Famine Fast Facts

Here is some background information about famine, a severe and prolonged hunger in a significant portion of a region or country's population that results in malnutrition and death by starvation and disease.

To assess a country's food security, the United Nations uses the five-phase scale known as the Integrated Food Security Phase Classification (IPC).

Famine can stem from natural causes such as droughts, floods, earthquakes, insect plagues and plant disease; or man-made causes such as wars, civil disturbances, sieges and deliberate crop destruction.

Famine results from a triple failure of food production, access to food and response.

Basic Definitions:
Undernutrition - The outcome of prolonged insufficient food intake and/or low absorption of food consumed. This generally applies to energy levels, but may also relate to vitamin and mineral deficiencies.

Undernourishment or Chronic Hunger - The status of persons when food consumption regularly provides less than their minimum energy requirements. The average minimum energy requirement per person is about 1,800 kilocalories (kilocalories are commonly referred to as Calories) per day (The exact requirement is determined by a person's age, body size, activity level and physiological conditions such as illness, infection, pregnancy and lactation).

Malnutrition - A general term for a range of circumstances that inhibit good health, caused by insufficient or unbalanced food intake or from poor absorption of food consumed; refers to both undernutrition (food deprivation) and overnutrition (excessive food consumption with regards to energy requirements).

Food security - Exists when all people at all times have access to sufficient, safe and nutritious food that meets their dietary needs for an active and healthy life.

Food insecurity - Exists when people lack access to sufficient amounts of safe and nutritious food, and therefore do not consume enough for an active and healthy life. Situation may result from unavailability of food, inadequate purchasing power, or inappropriate distribution at the household level.

Integrated Food Security Phase Classification (IPC) Phases:
Phase 1: Generally Food Secure
Phase 2: Moderately/Borderline Food Insecure
Phase 3: Acute Food and Livelihood Crisis
Phase 4: Humanitarian Emergency
Phase 5: Famine/Humanitarian Catastrophe

Phase 5 - Famine/Humanitarian Catastrophe thresholds:
Crude mortality rates exceed two deaths per 10,000 people per day.

Global acute malnutrition (GAM) rates exceed 30%.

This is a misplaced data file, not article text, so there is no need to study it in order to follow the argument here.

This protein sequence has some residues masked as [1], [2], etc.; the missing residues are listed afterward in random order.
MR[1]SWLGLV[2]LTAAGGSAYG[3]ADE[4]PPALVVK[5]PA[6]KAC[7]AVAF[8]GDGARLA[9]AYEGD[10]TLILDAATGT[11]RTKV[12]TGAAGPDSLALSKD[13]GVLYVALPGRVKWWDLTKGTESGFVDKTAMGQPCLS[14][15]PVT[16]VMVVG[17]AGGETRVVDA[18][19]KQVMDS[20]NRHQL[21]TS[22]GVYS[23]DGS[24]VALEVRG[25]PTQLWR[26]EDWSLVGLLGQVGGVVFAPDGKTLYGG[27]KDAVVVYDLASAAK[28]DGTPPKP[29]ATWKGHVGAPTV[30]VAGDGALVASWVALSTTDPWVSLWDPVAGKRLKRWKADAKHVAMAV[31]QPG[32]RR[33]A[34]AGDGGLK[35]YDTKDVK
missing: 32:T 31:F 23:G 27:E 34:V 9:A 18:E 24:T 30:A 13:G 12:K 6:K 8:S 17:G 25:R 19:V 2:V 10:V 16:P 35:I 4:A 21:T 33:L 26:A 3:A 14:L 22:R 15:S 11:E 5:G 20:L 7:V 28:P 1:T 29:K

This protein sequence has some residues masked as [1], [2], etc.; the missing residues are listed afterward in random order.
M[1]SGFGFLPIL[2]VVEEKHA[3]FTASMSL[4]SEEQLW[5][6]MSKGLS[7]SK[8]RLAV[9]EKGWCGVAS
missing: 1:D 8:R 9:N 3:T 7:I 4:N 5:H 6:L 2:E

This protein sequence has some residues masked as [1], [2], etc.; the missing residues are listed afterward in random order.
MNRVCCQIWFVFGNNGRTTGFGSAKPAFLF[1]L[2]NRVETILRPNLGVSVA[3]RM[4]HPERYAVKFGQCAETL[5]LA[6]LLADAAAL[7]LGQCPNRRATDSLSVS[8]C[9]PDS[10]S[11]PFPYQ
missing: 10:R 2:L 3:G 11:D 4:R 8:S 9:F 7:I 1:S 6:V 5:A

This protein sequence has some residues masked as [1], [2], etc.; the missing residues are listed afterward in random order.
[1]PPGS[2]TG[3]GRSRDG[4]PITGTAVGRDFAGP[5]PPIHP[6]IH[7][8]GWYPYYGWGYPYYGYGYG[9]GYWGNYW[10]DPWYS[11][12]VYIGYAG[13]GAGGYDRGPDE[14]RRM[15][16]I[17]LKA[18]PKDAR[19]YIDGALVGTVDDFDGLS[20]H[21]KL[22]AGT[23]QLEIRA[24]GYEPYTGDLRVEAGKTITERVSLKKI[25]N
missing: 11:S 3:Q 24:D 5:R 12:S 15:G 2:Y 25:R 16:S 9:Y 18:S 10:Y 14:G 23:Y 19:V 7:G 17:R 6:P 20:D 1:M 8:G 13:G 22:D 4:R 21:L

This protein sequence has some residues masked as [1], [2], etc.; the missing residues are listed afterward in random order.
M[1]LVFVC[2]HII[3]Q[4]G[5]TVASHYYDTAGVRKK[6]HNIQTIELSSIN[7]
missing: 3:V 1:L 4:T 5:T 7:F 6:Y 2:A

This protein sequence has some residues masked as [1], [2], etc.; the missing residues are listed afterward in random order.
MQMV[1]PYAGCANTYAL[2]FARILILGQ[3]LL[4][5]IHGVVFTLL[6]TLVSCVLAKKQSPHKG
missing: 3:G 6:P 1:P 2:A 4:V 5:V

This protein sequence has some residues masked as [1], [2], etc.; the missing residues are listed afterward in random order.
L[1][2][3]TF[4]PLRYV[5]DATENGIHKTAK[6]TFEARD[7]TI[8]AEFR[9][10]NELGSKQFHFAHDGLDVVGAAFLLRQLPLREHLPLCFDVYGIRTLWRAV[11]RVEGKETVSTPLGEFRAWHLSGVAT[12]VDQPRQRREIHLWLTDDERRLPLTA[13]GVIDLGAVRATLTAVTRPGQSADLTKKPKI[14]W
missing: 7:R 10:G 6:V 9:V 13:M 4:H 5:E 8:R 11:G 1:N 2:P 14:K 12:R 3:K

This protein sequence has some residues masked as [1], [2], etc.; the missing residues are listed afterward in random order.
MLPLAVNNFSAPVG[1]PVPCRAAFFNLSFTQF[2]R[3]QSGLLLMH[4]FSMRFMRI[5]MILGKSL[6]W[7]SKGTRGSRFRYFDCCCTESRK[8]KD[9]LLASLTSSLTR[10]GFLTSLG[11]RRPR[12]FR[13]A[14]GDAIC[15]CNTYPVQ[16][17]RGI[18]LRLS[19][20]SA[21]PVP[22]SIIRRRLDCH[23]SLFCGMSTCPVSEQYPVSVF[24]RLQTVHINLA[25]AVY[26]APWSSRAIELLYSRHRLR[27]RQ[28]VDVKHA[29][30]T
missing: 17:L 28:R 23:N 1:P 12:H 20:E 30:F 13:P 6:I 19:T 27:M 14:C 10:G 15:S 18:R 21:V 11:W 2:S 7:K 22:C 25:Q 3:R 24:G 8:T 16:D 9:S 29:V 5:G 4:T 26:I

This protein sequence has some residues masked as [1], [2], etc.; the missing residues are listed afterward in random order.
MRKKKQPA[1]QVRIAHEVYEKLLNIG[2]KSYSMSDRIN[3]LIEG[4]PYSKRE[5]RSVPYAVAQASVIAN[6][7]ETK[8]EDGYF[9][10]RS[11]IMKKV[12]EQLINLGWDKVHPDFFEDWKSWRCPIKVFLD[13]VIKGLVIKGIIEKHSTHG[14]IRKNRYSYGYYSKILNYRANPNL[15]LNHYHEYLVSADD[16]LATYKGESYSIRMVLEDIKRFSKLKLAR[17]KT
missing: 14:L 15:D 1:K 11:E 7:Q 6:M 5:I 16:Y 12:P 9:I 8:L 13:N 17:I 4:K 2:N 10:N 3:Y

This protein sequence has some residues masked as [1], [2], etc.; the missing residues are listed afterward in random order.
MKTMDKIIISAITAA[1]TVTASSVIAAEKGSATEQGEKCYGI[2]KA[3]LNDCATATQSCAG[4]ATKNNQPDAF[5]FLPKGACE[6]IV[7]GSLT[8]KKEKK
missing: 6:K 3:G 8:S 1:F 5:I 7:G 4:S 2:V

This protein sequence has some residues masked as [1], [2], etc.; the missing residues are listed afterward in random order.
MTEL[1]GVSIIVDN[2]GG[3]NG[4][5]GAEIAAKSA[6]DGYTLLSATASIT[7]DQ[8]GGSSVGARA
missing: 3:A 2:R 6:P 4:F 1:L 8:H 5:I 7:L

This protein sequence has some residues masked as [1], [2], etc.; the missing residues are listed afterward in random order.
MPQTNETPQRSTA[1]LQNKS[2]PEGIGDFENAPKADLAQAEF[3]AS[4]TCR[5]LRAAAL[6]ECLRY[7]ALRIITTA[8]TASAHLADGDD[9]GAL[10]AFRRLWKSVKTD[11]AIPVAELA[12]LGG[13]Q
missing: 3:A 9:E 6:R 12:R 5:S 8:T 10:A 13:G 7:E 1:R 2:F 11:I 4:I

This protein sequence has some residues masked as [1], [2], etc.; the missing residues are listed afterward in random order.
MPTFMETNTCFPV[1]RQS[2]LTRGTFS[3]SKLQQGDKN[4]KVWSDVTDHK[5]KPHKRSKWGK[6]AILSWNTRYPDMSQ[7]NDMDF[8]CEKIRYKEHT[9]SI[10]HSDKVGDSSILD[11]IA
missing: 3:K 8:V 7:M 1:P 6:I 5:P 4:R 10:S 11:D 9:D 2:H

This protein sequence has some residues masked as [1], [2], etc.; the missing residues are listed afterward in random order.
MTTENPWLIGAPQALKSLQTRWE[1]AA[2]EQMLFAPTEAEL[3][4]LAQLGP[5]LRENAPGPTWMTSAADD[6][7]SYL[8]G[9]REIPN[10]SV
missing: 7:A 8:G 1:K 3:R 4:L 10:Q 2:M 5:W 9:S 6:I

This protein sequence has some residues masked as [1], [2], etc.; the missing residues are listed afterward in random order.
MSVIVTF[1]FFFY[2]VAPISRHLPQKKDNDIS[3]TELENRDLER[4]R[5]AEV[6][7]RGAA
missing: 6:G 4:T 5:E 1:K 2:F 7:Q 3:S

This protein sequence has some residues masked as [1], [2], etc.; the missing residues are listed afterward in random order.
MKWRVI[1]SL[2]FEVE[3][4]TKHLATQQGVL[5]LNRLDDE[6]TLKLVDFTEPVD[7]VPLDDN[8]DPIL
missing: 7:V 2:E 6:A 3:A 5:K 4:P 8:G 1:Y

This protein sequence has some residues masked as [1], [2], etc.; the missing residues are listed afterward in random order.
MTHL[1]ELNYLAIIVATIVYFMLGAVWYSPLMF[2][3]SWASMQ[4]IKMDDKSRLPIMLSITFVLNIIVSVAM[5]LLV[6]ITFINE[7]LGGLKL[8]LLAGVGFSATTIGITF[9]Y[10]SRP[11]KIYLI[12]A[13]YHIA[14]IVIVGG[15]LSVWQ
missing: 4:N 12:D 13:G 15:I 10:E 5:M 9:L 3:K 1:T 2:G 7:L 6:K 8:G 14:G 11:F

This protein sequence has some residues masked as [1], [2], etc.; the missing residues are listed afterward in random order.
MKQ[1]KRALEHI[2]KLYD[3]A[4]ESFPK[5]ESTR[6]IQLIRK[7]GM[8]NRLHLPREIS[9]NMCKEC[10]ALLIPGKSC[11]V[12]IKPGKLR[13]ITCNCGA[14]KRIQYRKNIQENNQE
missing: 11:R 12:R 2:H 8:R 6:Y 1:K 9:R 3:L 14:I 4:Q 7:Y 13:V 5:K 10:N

Food consumption below 2,100 kcal per person per day, as well as an extreme lack of nutrients.

Less than four liters of water available per person per day.

Number and Percentage of Undernourished in the World:
1969-1971 -
878 million (26% of world)

1979-1981 - 853 million (21% of world)

1990-1992 - 848 million (16% of world)

1995-1997 - 792 million (14% of world)

2000-2002 - 836 million (14% of world)

2006-2008 - 850 million (13% of world)

2010-2012 - 868 million (12.5% of world)

2011-2013 - 842 million (12.1% of the world)

Percentage of the Population in a Condition of Undernourishment:
1990-1992 - 26% of Africa, 12% of Latin American and the Caribbean, 20% of Asia, 12% of Oceania

1995-1997 - 26% of Africa, 11% of Latin American and the Caribbean, 16% of Asia, 11% of Oceania

2000-2002 - 24% of Africa, 10%t of Latin American and the Caribbean, 16% of Asia, 13% of Oceania

2006-2008 - 23% of Africa, 8% of Latin American and the Caribbean, 15% of Asia, 12% of Oceania

Timeline of Significant Famines (1900-present):
- Soviet Union, results in 9 million deaths.

1927 - China (northwest), 3-6 million perish.

1929 - China (Hunan Province), results in 2 million deaths.

1932-1933 - Soviet Union (Ukraine), 7-8 million people die.

1943 - China (Henan), results in 3-5 million deaths.

1943 - India (Bengal), 2.1-3 million perish.

1946-1947 - Soviet Union, 2 million people die.

1959-1961 - China, results in 15-30 million deaths.

1974 - Bangladesh, 1.5 million perish.

1975-1979 - Cambodia, results in 1.5-2 million deaths.

1984-1985 - Ethiopian famine, affects more than 8 million people and resulted in approximately 1 million deaths.

1991-1993 - Somalia famine, after the government's fall and civil war, affecting more than 2 million people.

1995-1999 - North Korean famine, results in an estimated 2.5 million deaths.

1998-2011 - Sudan/Darfur/South Sudan famine brought on by an ongoing civil war, drought and disease, more than 2 million people are affected.

2008 - The United Nations officially declares famine for the first time. In two areas of southern Somalia famine caused by drought, theft of food shipments by rebels, civil war, and an influx of refugees other war torn nations is declared; 3.7 million people are affected.

July 20, 2011 - The United Nations declares a famine in parts of southern Somalia.

September 5, 2011 - The United Nations announces that famine has spread to the sixth area in Somalia and about 750,000 people are in danger of imminent starvation.

May 2, 2013 - The United Nations announces that 260,000 people in Somalia died from the famine between October 2010-April 2012. A top U.N. humanitarian official says the international community did not take action fast enough.